Men are more likely than women to react positively to gene editing human embryos to make babies healthier or even smarter, according to a Pew Research Center survey.
Sixty-five percent of men believe that “gene editing to reduce a baby’s risk of developing a serious disease later in life” is an acceptable use of technology compared with 54 percent of women, according to Thursday’s Pew survey. Forty-three percent of men are okay with testing gene editing on human embryos compared with 24 percent of women.
Genetically engineering babies to prevent future health risks or even to enhance their intelligence is a topic that has been debated in the scientific community for years. Now it is becoming a reality. Scientists at the Massachusetts Institute of Technology edited the DNA of single-celled human embryos in 2017, and Chinese scientists claim they have genetically edited human embryos as well.
The Pew survey asked 2,537 U.S. adults about their views on human gene editing between April 23 and May 26. The survey noted divides among U.S. adults depending characteristics like how religious they are, as well as their knowledge of science and gender. (RELATED: DRUGMAKER GLAXOSMITHKLINE GETS ACCESS TO INFO FROM MILLIONS OF 23ANDME CUSTOMERS)
For example, 24 percent of men approve of genetically engineering babies to make them “more intelligent” compared to 13 percent of women.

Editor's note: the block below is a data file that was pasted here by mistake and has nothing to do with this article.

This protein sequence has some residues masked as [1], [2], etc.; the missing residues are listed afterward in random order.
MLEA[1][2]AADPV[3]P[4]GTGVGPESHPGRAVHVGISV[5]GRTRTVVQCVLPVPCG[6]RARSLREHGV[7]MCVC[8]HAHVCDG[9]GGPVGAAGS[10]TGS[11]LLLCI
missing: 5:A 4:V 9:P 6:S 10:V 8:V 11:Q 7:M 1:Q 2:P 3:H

— Pew Research Science (@pewscience) July 28, 2018
A majority of U.S. adults are wary of gene editing. Fifty-eight percent said it is “very likely” that gene editing to control a baby’s characteristics will result in increased inequality as only the wealthy will have access to the treatment.
Other findings in the Pew survey include that:
- Over two-thirds (65 percent) of Americans say developing gene editing techniques by testing on human embryos is “too far.”
- Forty percent of Americans who consider themselves highly religious disapprove of “gene editing to treat a congenital disorder in a baby” compared with 18 percent of people who have a low religious commitment.
- Americans with high science knowledge are 28 percentage points more likely to approve of “gene editing to treat a congenital disorder in a baby” (86 percent) compared with 58 percent of Americans with low science knowledge.
Overall, a majority of U.S. adults approve of gene editing to deliver “direct health benefits for babies,” but a majority of U.S. adults disapprove of gene editing to enhance a baby’s intelligence or appearance.
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